The lower house’s Mandate and Immunity Committee interviewed former defense minister and fellow MP Vlasta Parkanová on Wednesday for a second time over the 2009 purchase of CASA transport aircraft, said to have been deliberately overpriced by at least Kč 658 million. And for a second time, they took no decision whether to lift her immunity so she can face charges filed by the Czech anti-corruption and financial crime police unit (ÚOKFK). Why?
The ÚOKFK wants to file charges of abuse of office against Parkanová (TOP 09), who served as defense minister from 2007 to 2009, and for allegedly violating her fiduciary duties regarding the purchase of four CASA C-295M planes for the Czech Army from Spanish aircraft maker EADS, a subsidiary of Airbus Military. Some MPs, who had the file on the CASA case from police investigators said they needed additional documentation; they don’t have much time, as the vote is scheduled for July 10.
However, committee member Stanislav Křeček, a member of the main opposition Social Democrats (ČSSD) and a lawyer by profession, told the public radio program Radiožurnál that his fellow MPS need no additional documentation to make a decision. The task of the committee is to determine whether petition to allow the prosecution of an MP has political undertones, whether it is a provocation. The rest is beyond the competence of the committee.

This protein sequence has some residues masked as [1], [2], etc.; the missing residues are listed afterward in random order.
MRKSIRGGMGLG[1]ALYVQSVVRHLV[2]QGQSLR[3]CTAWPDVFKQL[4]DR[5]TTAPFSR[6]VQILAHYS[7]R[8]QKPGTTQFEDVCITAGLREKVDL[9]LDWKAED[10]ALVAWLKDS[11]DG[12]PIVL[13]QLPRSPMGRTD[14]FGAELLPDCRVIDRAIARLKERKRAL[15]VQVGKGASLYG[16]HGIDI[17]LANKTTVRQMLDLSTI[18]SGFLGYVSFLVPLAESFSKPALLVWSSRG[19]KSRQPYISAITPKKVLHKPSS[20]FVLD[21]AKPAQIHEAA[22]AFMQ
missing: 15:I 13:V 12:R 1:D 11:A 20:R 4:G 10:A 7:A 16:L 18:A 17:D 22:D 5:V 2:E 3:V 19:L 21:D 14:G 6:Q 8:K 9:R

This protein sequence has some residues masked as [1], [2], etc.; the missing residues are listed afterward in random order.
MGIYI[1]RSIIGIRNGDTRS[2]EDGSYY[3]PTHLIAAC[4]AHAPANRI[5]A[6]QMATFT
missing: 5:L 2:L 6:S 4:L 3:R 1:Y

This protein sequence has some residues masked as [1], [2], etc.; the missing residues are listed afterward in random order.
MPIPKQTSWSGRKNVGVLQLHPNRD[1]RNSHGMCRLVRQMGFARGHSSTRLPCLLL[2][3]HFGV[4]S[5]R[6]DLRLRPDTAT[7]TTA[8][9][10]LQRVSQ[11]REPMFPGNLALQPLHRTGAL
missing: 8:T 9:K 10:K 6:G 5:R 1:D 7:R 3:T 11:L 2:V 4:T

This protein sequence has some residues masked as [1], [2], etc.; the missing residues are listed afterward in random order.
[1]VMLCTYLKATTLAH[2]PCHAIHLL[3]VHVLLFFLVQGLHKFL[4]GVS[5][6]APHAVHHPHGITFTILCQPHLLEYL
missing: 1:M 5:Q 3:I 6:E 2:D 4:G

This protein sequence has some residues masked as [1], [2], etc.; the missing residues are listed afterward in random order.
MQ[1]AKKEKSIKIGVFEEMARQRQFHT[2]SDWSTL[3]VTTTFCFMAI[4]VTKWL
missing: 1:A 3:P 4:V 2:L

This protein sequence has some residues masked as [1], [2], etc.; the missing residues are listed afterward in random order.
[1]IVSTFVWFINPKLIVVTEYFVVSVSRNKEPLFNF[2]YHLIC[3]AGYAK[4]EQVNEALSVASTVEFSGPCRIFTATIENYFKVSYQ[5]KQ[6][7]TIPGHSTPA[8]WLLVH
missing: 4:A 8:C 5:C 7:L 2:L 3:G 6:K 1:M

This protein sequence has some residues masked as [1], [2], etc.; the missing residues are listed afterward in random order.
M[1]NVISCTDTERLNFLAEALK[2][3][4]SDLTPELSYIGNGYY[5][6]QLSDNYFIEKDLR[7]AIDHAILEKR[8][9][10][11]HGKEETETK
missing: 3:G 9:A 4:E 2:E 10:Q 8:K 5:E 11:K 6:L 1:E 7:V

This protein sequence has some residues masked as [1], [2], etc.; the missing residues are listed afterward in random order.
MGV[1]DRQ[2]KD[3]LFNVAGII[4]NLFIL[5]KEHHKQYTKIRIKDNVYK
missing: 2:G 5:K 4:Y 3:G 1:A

Waiver of immunity likely
In other words, the committee has nothing to investigate and certainly is not meant to determine whether Parkanová, the deputy speaker of the lower house, is guilty or not. That’s for the courts to decide, based on the evidence put forth by police investigators and the prosecutors, if MPs allow the process to go forward, after hearing the recommendation from the committee (which they may accept or not). Again, MPs sometimes have disillusions of grandeur — and the Parkanová case is not the first example — fancying themselves to be judge and jury, as well as investigator.
Regardless, it is likely that Parkanová will see her immunity lifted, despite the comprehensive efforts of TOP 09 vice chairman Miroslav Kalousek, the finance minister, on all fronts. After all, the Mandate and Immunity Committee head is ČSSD party chairman Bohuslav Sobotka, and the opposition has eight seats on the committee to the coalition government’s seven.
And although coalition has a slim majority in the 200-seat lower house, the support of all its members — not even within TOP 09 and the alliance of Mayors and Independent Candidates (STAN) or the Civic Democrats (ODS), let alone the wildcard Public Affairs (VV) — is not something Parkanová can count on. So unless some dark horse emerges among the Communists (KSČM), which has happened, the opposition will succeed in stripping her of immunity.
Assessing the assessment
Kalousek, himself a former deputy defense minister responsible for budget and acquisitions (1993–1998), has said is absurd to look to prosecute only one minister when the entire Cabinet approved the CASA deal, and said the firm American Appraisal, which determined the CASA contract was overpriced by Kč 658 million, lacks credibility.